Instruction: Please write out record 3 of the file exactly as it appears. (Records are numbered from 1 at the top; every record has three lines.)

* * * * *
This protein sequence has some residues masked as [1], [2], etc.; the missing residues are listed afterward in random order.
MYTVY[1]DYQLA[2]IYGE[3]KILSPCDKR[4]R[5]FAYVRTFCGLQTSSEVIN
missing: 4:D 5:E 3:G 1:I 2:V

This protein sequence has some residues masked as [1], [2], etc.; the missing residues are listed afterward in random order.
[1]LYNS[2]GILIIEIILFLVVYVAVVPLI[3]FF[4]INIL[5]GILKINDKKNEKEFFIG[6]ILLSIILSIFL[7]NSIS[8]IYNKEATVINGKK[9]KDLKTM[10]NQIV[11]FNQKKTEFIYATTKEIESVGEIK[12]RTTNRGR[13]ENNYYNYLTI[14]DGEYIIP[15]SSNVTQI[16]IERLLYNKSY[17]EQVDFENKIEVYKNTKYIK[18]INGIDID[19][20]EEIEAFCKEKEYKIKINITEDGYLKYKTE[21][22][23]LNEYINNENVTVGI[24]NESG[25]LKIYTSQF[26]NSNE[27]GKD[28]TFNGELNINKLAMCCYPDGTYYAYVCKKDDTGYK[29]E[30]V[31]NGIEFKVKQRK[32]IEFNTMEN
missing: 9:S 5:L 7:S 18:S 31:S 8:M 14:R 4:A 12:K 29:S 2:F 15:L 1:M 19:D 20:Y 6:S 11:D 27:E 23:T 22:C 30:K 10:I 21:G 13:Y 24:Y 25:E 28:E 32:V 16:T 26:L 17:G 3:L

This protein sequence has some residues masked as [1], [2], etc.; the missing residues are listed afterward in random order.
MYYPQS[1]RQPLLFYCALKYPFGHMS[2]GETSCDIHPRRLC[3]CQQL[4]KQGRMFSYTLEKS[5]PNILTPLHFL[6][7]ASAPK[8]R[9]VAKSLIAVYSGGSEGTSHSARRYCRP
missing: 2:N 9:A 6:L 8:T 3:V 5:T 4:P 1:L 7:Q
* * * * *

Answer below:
This protein sequence has some residues masked as [1], [2], etc.; the missing residues are listed afterward in random order.
MYYPQS[1]RQPLLFYCALKYPFGHMS[2]GETSCDIHPRRLC[3]CQQL[4]KQGRMFSYTLEKS[5]PNILTPLHFL[6][7]ASAPK[8]R[9]VAKSLIAVYSGGSEGTSHSARRYCRP
missing: 2:N 9:A 6:L 8:T 3:V 5:T 4:P 1:L 7:Q